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Aiuna's Demand
Part II

Chapter 7

     After five days of riding, they arrived at Elden Keep, stiff from the long stretch on horseback. Sylvie paused to run a comb through her auburn hair while looking over the front gate of the fortress. It was every bit as large as Calsley castle, but there was no beauty in the external design. It was created for function only. Each corner had turrets the size of trees, constructed of tan stones larger than a halfling. The structure looked new, and the plants climbing the side hadn’t been growing more than a decade or so. The sun filtered through the leaves, giving it an ominous light. Ruby shivered before looking to her mother.
     “Look at the beautiful purple ivy growing on that wall over there. I’ve never seen it so healthy,” Sylvie said. A gentle breeze blew past, carrying the scent of fresh flowers and trimmed grasses.  
     “It smells just like the garden at home,” Ruby said as Sylvie finished twisting her hair into a bun.  
     Chains rattled, and the portcullis rose. Inside, a friendly-looking old elf in green vestments gestured for them to enter. 
       Sylvie dismounted and guided the horse in by the reins. “Sylvie and Ruby Windsong. It is nice to meet you,” she said. 
     “Nice to finally have you here. We expected you last night and were getting a bit worried. I’m Brother Ularic. You must be starving after five days on the road. Come inside. We’ll have someone care for your horse and belongings.” 
     The portcullis slammed back into place with a solid crash, making Ruby jump and closing off their chance of escape. 
     “Did everything go smoothly on your journey?” Brother Ularic asked. 
     “Very much so. We were a bit surprised that we never saw anyone. Until Thalla brought us rabbit for dinner last night, anyway.”
     The smile lines in his face deepened as he laughed with his hand over his stomach. “Of course she followed you. She’s a warrior, but one of the good ones. I’m thankful every day she is part of our delegation,” he said. 
     Sylvie held her hand behind her to take Ruby’s. When her daughter didn’t take it, she turned. Ruby had stopped in front of a Hogweed one and a half times her size, hand extended  toward a branch spotted with blossoms. A full complement of white flowers bloomed at the top and hung over her like leaves on a tree. 
     Sylvie and the elf shouted at the same time. “Ruby, no!” 
     Her hand snapped back against her chest, and she turned to her mother, her eyes glistening. “I only wanted to smell it,” she said quietly. 
     “No, ma’am, you did not,” Sylvie snapped as she tugged her away from the garden. “You know better than to touch strange plants. Even the most beautiful things can have a dangerous side, Ruby.” She knelt down, bringing herself eye level with her daughter. “That”—she pointed—“is commonly known as Hogweed and can be used for many helpful potions and tinctures. However, if you touch it, the oils spread to your skin. Once exposed to sunlight, it burns skin like fire. I know at least two botanists partially blind due to this plant. Let’s go inside. I’ll come out with you later.”
     They walked up three steps and through a large stone archway that towered half the height of the trees. The doors were made of a heavy oak, with two large decorative rings in the front, big enough for a giant to grasp. They opened into an entryway decorated with dozens of colorful artworks and tapestries more beautiful than anything Sylvie had seen at Calsley. The long corridor had carved tables evenly spaced along each wall with pottery placed on top of each. Above them hung humongous abstract paintings in gilded frames. The artist had used different techniques to make a variety of textures and shapes on the canvas.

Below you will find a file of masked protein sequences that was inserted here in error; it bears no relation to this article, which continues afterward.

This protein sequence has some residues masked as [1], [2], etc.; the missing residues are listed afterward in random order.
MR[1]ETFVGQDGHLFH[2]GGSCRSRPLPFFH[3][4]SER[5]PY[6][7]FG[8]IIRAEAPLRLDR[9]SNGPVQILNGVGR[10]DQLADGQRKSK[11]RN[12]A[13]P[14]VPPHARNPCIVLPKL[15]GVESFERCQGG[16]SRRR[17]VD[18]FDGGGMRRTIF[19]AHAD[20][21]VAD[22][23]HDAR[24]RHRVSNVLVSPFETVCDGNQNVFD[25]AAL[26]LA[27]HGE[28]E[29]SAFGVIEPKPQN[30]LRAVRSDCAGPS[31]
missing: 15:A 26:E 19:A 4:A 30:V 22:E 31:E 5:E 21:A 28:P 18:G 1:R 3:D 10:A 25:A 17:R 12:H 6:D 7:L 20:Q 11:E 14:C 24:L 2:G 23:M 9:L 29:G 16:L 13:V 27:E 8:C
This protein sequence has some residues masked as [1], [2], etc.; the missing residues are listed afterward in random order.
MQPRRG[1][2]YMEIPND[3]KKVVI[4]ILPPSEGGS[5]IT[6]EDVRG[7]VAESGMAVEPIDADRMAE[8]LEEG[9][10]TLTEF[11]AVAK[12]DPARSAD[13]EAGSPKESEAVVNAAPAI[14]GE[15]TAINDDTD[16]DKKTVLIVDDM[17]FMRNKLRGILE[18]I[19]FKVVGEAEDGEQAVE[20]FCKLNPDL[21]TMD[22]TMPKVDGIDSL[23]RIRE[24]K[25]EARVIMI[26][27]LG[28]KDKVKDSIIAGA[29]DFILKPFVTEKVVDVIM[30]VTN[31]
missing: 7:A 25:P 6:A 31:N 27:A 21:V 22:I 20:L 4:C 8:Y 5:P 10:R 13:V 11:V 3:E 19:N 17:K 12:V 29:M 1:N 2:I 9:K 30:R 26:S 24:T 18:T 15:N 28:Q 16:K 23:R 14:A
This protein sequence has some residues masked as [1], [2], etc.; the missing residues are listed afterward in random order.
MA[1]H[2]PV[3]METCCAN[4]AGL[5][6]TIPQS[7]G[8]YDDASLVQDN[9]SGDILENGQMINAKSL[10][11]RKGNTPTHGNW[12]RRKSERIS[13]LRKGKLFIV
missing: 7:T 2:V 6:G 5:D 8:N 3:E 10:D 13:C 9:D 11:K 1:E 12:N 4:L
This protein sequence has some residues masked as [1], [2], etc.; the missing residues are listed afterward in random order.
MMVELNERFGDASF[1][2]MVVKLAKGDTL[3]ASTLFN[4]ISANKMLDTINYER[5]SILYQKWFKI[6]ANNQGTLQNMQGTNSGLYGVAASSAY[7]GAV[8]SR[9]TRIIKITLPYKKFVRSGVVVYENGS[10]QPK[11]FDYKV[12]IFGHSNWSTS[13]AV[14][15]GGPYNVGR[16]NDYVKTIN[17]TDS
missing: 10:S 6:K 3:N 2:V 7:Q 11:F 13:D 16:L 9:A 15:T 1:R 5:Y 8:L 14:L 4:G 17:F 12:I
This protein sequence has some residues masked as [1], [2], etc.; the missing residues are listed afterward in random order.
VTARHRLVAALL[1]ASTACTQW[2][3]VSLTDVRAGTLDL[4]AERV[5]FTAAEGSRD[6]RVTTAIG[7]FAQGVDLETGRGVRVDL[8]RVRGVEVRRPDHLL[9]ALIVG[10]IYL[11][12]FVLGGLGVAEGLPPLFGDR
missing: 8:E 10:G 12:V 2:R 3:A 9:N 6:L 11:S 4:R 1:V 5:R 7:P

Brother Ularic watched Ruby gaze at the paintings for a moment before speaking. “It is a style called abstract. In these works, the artist was experimenting with color and shape. We have a few farther down where he focused on textures.”
     “They’re beautiful,” Ruby said. 
     He gave them a few moments to appreciate the art, then led them into a dim room that only had two small slits for windows. A thin ray of light shined through each. Sconces and candelabras lit the space warmly. The cheery elf gestured to a sitting area in the center facing an unlit fireplace. 
     Sylvie sat first and gestured to her daughter as the brother nodded his head. “Make yourselves comfortable. Someone will bring you refreshments shortly.” He exited, and Ruby immediately shot to her feet to see everything closer. High above her head were a handful of large portraits of various elves, male and female, all dressed in crimson robes. Cleric Sylrel stared back from the canvas above the fireplace. 
     In general, followers of Dathos kept their distance from the Aiunites, but whenever Cleric Sylrel arrived, the king always threw a dinner party. She never understood the cleric’s importance but hoped to find out soon. 
     “Is he a king too, Mama?” Ruby asked as she looked at the over-sized painting of him.
     “He’s their cleric.” 
     “Why did the king need a cleric?” Ruby asked.
     A voice carried around the corner. “That is a great question.” Rokian Sylrel glided into view, his hands folded in front of him. “He didn’t. But he also knows that angering the Order could make things more difficult for him than they need to be. So, he tries to be civil. Welcome to Elden Keep. Thalla informed me you arrived without incident.”
Sylvie greeted him with her hand outstretched. “We did. No doubt thanks to her.” 
Rokian grinned through closed lips. “You are safe now. Rainier cannot touch you here. Please follow me.” He exited the room and walked down the long corridor. They crossed beneath a balcony and through an archway into a smaller room with padded chairs against the walls. In the center was a single table with a bench on each side and a carved wooden chair at the head. 
     A wood elf only slightly taller than Sylvie flashed Ruby a wide grin, showing all her teeth. 
     Rokian smiled as he sat. “I would like to introduce you to Renna. She prepares most of the food for us.” 
     Renna’s bright eyes fell on Ruby. “We are so glad you have joined us!” she said while taking a big step closer. The youngling’s gaze turned to the floor, and she took a step back to slip partway behind Sylvie’s skirt. Renna bit the corner of her lip and clasped her hands in front of her, then stilled her movements.